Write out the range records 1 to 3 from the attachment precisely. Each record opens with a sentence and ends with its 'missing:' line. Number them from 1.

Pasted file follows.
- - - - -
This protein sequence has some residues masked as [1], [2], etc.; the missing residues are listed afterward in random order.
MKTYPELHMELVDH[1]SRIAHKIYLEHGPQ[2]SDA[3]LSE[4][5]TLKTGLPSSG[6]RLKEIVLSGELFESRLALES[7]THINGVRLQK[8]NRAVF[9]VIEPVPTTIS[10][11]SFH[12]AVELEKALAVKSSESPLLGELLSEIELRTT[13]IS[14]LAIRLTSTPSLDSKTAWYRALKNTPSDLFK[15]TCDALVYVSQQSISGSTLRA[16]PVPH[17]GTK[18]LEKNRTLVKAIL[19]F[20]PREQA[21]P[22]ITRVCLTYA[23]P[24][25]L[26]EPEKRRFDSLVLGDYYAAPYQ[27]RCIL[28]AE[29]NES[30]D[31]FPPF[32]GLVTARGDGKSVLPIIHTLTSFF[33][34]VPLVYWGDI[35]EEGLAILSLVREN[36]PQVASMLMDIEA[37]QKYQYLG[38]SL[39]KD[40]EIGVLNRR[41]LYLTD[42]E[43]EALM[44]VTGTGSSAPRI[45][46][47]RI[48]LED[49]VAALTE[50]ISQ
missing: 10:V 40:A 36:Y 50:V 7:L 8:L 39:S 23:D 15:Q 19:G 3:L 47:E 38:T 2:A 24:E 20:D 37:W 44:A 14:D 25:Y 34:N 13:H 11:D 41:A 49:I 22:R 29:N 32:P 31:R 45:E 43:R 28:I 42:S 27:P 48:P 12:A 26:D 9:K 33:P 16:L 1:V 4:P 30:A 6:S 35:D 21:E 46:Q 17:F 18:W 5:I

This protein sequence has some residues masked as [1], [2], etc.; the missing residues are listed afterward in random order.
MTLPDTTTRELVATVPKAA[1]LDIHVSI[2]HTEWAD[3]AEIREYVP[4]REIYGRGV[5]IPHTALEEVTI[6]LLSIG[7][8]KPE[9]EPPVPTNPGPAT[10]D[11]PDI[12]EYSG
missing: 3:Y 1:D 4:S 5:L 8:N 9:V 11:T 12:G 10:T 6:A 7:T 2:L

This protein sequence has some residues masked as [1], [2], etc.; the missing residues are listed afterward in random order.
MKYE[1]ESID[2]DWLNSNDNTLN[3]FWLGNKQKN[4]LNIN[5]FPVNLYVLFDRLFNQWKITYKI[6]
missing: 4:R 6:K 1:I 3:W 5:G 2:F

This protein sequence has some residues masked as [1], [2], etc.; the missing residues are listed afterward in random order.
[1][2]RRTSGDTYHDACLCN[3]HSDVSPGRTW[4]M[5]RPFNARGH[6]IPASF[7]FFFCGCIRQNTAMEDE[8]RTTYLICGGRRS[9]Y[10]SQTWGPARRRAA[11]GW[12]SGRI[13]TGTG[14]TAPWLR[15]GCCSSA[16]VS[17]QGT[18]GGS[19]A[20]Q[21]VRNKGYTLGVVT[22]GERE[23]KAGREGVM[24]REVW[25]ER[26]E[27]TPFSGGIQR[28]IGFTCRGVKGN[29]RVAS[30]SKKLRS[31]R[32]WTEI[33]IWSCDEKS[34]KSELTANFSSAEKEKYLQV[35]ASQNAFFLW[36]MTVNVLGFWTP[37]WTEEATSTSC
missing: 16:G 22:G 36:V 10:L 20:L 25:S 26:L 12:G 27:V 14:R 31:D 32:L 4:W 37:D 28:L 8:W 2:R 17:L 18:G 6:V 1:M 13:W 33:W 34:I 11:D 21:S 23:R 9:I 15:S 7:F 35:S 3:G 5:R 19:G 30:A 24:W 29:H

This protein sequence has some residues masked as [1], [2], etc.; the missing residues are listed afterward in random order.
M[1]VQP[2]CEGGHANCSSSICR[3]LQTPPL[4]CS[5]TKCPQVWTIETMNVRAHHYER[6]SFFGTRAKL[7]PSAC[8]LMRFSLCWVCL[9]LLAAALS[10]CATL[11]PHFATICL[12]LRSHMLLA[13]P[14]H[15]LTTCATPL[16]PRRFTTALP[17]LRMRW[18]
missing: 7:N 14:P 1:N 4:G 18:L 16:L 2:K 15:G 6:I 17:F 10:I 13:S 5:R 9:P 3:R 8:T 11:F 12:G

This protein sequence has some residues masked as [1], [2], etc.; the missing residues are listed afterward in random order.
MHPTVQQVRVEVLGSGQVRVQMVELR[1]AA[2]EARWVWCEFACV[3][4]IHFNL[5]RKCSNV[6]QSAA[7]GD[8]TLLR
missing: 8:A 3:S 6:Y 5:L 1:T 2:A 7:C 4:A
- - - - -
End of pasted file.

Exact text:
This protein sequence has some residues masked as [1], [2], etc.; the missing residues are listed afterward in random order.
MKTYPELHMELVDH[1]SRIAHKIYLEHGPQ[2]SDA[3]LSE[4][5]TLKTGLPSSG[6]RLKEIVLSGELFESRLALES[7]THINGVRLQK[8]NRAVF[9]VIEPVPTTIS[10][11]SFH[12]AVELEKALAVKSSESPLLGELLSEIELRTT[13]IS[14]LAIRLTSTPSLDSKTAWYRALKNTPSDLFK[15]TCDALVYVSQQSISGSTLRA[16]PVPH[17]GTK[18]LEKNRTLVKAIL[19]F[20]PREQA[21]P[22]ITRVCLTYA[23]P[24][25]L[26]EPEKRRFDSLVLGDYYAAPYQ[27]RCIL[28]AE[29]NES[30]D[31]FPPF[32]GLVTARGDGKSVLPIIHTLTSFF[33][34]VPLVYWGDI[35]EEGLAILSLVREN[36]PQVASMLMDIEA[37]QKYQYLG[38]SL[39]KD[40]EIGVLNRR[41]LYLTD[42]E[43]EALM[44]VTGTGSSAPRI[45][46][47]RI[48]LED[49]VAALTE[50]ISQ
missing: 10:V 40:A 36:Y 50:V 7:L 8:L 39:S 23:D 15:Q 19:G 3:L 47:E 38:T 2:A 24:E 20:D 37:W 44:A 14:D 25:Y 34:N 13:H 11:D 41:A 49:I 22:R 29:N 32:P 31:R 45:E 43:R 28:I 42:S 27:P 48:P 12:A 26:D 9:K 33:P 16:L 1:V 4:P 30:A 6:S 35:D 21:E 46:Q 17:F 18:W 5:I

This protein sequence has some residues masked as [1], [2], etc.; the missing residues are listed afterward in random order.
MTLPDTTTRELVATVPKAA[1]LDIHVSI[2]HTEWAD[3]AEIREYVP[4]REIYGRGV[5]IPHTALEEVTI[6]LLSIG[7][8]KPE[9]EPPVPTNPGPAT[10]D[11]PDI[12]EYSG
missing: 3:Y 1:D 4:S 5:L 8:N 9:V 11:T 12:G 10:T 6:A 7:T 2:L

This protein sequence has some residues masked as [1], [2], etc.; the missing residues are listed afterward in random order.
MKYE[1]ESID[2]DWLNSNDNTLN[3]FWLGNKQKN[4]LNIN[5]FPVNLYVLFDRLFNQWKITYKI[6]
missing: 4:R 6:K 1:I 3:W 5:G 2:F